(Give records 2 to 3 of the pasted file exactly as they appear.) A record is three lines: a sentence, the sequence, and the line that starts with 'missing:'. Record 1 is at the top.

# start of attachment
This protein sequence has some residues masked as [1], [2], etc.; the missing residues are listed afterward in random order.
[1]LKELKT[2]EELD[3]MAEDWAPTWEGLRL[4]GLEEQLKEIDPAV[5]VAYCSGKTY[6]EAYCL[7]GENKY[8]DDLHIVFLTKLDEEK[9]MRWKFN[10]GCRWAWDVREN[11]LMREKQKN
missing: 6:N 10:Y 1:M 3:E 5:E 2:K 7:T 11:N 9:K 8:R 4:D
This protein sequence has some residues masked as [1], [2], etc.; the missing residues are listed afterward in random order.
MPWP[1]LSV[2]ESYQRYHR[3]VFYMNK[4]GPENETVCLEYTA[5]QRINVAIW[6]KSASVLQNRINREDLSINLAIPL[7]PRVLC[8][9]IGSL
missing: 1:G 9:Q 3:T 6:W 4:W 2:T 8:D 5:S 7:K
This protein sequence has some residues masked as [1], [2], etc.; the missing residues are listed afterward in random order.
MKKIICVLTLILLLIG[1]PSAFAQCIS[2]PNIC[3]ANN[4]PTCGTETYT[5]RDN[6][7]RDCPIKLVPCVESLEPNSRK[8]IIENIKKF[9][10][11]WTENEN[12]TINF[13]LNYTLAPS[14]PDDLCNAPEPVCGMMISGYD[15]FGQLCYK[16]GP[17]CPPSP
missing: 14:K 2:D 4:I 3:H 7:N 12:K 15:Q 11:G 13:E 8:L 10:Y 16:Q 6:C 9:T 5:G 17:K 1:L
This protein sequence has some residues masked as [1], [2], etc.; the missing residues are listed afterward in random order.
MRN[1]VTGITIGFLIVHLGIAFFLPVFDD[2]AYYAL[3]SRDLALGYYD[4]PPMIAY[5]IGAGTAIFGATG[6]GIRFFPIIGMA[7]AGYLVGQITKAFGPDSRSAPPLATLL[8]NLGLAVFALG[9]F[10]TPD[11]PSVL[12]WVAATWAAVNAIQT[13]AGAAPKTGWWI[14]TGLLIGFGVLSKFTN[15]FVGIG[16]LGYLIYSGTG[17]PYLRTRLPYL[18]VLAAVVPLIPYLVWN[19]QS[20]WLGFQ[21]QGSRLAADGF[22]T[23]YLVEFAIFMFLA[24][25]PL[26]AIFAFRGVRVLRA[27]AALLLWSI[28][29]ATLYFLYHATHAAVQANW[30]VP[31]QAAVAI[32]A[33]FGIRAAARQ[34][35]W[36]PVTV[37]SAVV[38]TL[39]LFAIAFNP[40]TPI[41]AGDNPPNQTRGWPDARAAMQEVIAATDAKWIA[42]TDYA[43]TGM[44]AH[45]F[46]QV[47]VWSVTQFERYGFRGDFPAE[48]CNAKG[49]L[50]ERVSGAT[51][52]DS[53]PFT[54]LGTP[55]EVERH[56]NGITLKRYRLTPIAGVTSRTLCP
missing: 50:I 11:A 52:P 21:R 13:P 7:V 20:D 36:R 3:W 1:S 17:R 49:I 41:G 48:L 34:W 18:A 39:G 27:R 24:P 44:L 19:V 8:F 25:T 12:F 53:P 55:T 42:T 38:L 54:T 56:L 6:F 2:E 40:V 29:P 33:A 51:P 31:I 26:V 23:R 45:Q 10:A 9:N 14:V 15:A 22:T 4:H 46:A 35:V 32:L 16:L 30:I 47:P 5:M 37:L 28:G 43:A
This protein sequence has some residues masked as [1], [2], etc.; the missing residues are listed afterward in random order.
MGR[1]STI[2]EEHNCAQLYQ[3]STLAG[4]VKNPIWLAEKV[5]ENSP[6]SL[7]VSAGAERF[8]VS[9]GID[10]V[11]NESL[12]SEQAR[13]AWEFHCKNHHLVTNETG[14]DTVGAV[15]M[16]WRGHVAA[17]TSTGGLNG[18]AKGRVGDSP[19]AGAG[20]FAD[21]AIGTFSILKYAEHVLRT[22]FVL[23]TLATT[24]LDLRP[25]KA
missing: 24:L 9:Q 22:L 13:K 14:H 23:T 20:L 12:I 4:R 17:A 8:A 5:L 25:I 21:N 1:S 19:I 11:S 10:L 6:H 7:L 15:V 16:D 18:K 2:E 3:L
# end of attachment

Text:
This protein sequence has some residues masked as [1], [2], etc.; the missing residues are listed afterward in random order.
MPWP[1]LSV[2]ESYQRYHR[3]VFYMNK[4]GPENETVCLEYTA[5]QRINVAIW[6]KSASVLQNRINREDLSINLAIPL[7]PRVLC[8][9]IGSL
missing: 1:G 9:Q 3:T 6:W 4:W 2:T 8:D 5:S 7:K
This protein sequence has some residues masked as [1], [2], etc.; the missing residues are listed afterward in random order.
MKKIICVLTLILLLIG[1]PSAFAQCIS[2]PNIC[3]ANN[4]PTCGTETYT[5]RDN[6][7]RDCPIKLVPCVESLEPNSRK[8]IIENIKKF[9][10][11]WTENEN[12]TINF[13]LNYTLAPS[14]PDDLCNAPEPVCGMMISGYD[15]FGQLCYK[16]GP[17]CPPSP
missing: 14:K 2:D 4:I 3:H 7:N 12:K 15:Q 11:G 13:E 8:L 10:Y 16:Q 6:C 9:T 5:G 17:K 1:L